Saturday 7th July 2018 Return to Alumni Events
The visit to West Stow Anglo-Saxon village had taken a long time to organise as they are very few Saturday adult guided tours. The two that we were offered in 2017 clashed with other Darwin events but early year negotiations this year settled on July 7th. West Stow is not just around the corner from Cambridge so it was surprising to get 17 people booked and to meet for a 10.30am start, especially as it was very hot, somewhat muggy and the Breckland environment looked as if it had dried up and crisped to vegetation fragments long before.
Our guide Stephanie placed us carefully in the shadow of a convenient tree and introduced the site explaining that most of it was experimental so that the buildings were constructed according to the best data at the time and then assessed for the likelihood of being used by the Anglo-Saxon inhabitants. It was a theme that would be applied over and over again on our tour. We were told that the reconstructed site we were visiting was only a small part of the whole site excavated but it was thought that only a few family groups lived on the site at any one time and each house was occupied by an extended family. Eight buildings have been constructed all of which show different constructions depending on the types and number of post holes e.t.c. The settlement was occupied over the period AD420-650.
The sites of the buildings were only indicated by post holes and dug pits, the latter corresponding to the floor areas and we moved to one of the oldest ones as our first stop (Sunken House) and squeezed into it, standing in the shallow pit. Stephanie explained that the original belief was that the inhabitants used the pit base as a floor, there they had a central fire so that the construction of the dwelling was just a roof down to the ground without walls other than the pit sides. However only a few habitations had evidence of fires and when one was found, the fire was close to a wall and therefore the roof material. After constructing the house we were in, it was found that not only would water seep into the pit but so would sand, so after a few months the pit would be visibly less deep.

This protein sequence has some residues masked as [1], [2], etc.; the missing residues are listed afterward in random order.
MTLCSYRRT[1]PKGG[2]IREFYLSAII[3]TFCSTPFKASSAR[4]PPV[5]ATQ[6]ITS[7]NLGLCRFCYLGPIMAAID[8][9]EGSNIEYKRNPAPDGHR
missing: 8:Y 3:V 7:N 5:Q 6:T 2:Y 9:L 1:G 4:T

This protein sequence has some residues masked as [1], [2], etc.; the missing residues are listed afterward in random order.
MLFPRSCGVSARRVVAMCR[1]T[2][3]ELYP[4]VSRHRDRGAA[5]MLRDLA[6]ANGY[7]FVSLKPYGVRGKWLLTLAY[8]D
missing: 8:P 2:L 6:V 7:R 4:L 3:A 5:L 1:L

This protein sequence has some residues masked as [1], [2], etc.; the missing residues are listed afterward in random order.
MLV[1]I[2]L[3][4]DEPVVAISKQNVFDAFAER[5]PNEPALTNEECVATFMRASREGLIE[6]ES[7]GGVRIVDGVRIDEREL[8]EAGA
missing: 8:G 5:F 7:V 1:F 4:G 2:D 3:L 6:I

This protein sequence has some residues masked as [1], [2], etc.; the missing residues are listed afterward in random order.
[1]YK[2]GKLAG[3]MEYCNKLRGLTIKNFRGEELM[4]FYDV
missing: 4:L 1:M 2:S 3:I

A second construction made in the same way was dismantled and remade with walls supporting the roof and Stephanie explained the ideas used for construction. All the constructed houses were made with tools appropriate to the time of the Anglo-Saxons. Initially the wall wood slats used on the site were not pegged together but it was discovered that it did weaken the walls after a time so now it is thought that they were pegged by the original inhabitants. We were shown the building without wall pegs (Oldest House) which is now propped up. These constructions were all made with floors over the pit, which is the present thinking, but the pits are still an enigma as they vary in depth quite considerably.
Having been in the Weaving House, which had a loom and attracted lots of questions, we moved onto the hall. This was a large building thought to be used for the community, having a central fire but no evidence of a chimney or any upward escape for the smoke then we moved into a typical worker's house (Living House). Stephanie took us through the sort of ideas and evidence for the use of the hall as well as it's construction, the food eaten, the possible community use and it's preparation from attack as well as the likely furniture in the houses. She had lots of knowledge about the political background of the time as well as evidence from other Anglo-Saxon sites and evidence from a nearby Anglo-Saxon cemetery.
Stephanie was not only employed but was a volunteer also. She explained how she had lived in the huts in winter for several days, tested the use of looms in the low light levels of the buildings and the construction of objects using willow weaving techniques and many other facets of their way of life. All of the very many questions were answered or discussed with a lot of knowledge and with amazing enthusiasm which made her one of the best guides we have had on any trip. Very many thanks go to her as she made the trip so successful.
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Pictures by Helen and Terry Moore (Click on the pictures for larger versions)